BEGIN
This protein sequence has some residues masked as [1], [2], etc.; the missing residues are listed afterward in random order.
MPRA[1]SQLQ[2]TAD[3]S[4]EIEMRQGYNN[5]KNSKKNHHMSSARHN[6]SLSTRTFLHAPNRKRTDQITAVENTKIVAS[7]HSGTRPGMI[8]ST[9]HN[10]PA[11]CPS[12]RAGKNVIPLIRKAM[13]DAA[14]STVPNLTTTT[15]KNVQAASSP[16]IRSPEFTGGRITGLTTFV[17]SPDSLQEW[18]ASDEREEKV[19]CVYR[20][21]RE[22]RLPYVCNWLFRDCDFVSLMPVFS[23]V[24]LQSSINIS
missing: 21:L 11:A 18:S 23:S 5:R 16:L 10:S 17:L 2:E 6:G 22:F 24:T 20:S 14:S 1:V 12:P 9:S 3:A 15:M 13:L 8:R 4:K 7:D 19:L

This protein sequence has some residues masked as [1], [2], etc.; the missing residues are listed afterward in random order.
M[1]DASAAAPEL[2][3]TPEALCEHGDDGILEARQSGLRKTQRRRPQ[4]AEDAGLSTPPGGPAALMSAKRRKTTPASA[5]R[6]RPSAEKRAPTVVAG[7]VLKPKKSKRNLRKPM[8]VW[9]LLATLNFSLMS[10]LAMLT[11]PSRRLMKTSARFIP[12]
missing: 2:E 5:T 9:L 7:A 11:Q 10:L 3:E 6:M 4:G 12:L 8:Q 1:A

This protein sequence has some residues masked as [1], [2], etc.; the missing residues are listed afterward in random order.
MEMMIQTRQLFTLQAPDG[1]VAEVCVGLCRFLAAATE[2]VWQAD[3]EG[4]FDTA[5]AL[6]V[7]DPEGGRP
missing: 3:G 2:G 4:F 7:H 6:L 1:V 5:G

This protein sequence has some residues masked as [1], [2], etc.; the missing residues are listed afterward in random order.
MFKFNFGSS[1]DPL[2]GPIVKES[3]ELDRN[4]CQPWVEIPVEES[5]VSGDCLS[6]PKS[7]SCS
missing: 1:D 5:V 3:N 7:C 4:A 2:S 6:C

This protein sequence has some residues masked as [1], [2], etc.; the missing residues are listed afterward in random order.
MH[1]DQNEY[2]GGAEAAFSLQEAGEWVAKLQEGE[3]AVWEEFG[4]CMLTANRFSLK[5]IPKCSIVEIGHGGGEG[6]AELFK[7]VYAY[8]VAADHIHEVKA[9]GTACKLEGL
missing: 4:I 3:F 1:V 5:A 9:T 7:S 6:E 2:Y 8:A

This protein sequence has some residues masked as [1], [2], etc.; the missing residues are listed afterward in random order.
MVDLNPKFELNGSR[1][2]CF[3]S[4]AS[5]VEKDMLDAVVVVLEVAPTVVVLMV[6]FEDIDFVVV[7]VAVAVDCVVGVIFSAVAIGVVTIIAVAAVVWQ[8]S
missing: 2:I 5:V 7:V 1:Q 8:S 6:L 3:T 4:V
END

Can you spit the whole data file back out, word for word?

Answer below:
This protein sequence has some residues masked as [1], [2], etc.; the missing residues are listed afterward in random order.
MPRA[1]SQLQ[2]TAD[3]S[4]EIEMRQGYNN[5]KNSKKNHHMSSARHN[6]SLSTRTFLHAPNRKRTDQITAVENTKIVAS[7]HSGTRPGMI[8]ST[9]HN[10]PA[11]CPS[12]RAGKNVIPLIRKAM[13]DAA[14]STVPNLTTTT[15]KNVQAASSP[16]IRSPEFTGGRITGLTTFV[17]SPDSLQEW[18]ASDEREEKV[19]CVYR[20][21]RE[22]RLPYVCNWLFRDCDFVSLMPVFS[23]V[24]LQSSINIS
missing: 21:L 11:A 18:S 23:S 5:R 16:L 10:S 17:L 2:E 6:G 22:F 24:T 20:S 14:S 1:V 12:P 9:S 3:A 15:M 13:L 8:R 4:K 7:D 19:L

This protein sequence has some residues masked as [1], [2], etc.; the missing residues are listed afterward in random order.
M[1]DASAAAPEL[2][3]TPEALCEHGDDGILEARQSGLRKTQRRRPQ[4]AEDAGLSTPPGGPAALMSAKRRKTTPASA[5]R[6]RPSAEKRAPTVVAG[7]VLKPKKSKRNLRKPM[8]VW[9]LLATLNFSLMS[10]LAMLT[11]PSRRLMKTSARFIP[12]
missing: 2:E 5:T 9:L 7:A 11:Q 10:L 3:E 6:M 4:G 12:L 8:Q 1:A

This protein sequence has some residues masked as [1], [2], etc.; the missing residues are listed afterward in random order.
MEMMIQTRQLFTLQAPDG[1]VAEVCVGLCRFLAAATE[2]VWQAD[3]EG[4]FDTA[5]AL[6]V[7]DPEGGRP
missing: 3:G 2:G 4:F 7:H 6:L 1:V 5:G

This protein sequence has some residues masked as [1], [2], etc.; the missing residues are listed afterward in random order.
MFKFNFGSS[1]DPL[2]GPIVKES[3]ELDRN[4]CQPWVEIPVEES[5]VSGDCLS[6]PKS[7]SCS
missing: 1:D 5:V 3:N 7:C 4:A 2:S 6:C

This protein sequence has some residues masked as [1], [2], etc.; the missing residues are listed afterward in random order.
MH[1]DQNEY[2]GGAEAAFSLQEAGEWVAKLQEGE[3]AVWEEFG[4]CMLTANRFSLK[5]IPKCSIVEIGHGGGEG[6]AELFK[7]VYAY[8]VAADHIHEVKA[9]GTACKLEGL
missing: 4:I 3:F 1:V 5:A 9:T 7:S 6:E 2:Y 8:A

This protein sequence has some residues masked as [1], [2], etc.; the missing residues are listed afterward in random order.
MVDLNPKFELNGSR[1][2]CF[3]S[4]AS[5]VEKDMLDAVVVVLEVAPTVVVLMV[6]FEDIDFVVV[7]VAVAVDCVVGVIFSAVAIGVVTIIAVAAVVWQ[8]S
missing: 2:I 5:V 7:V 1:Q 8:S 6:L 3:T 4:V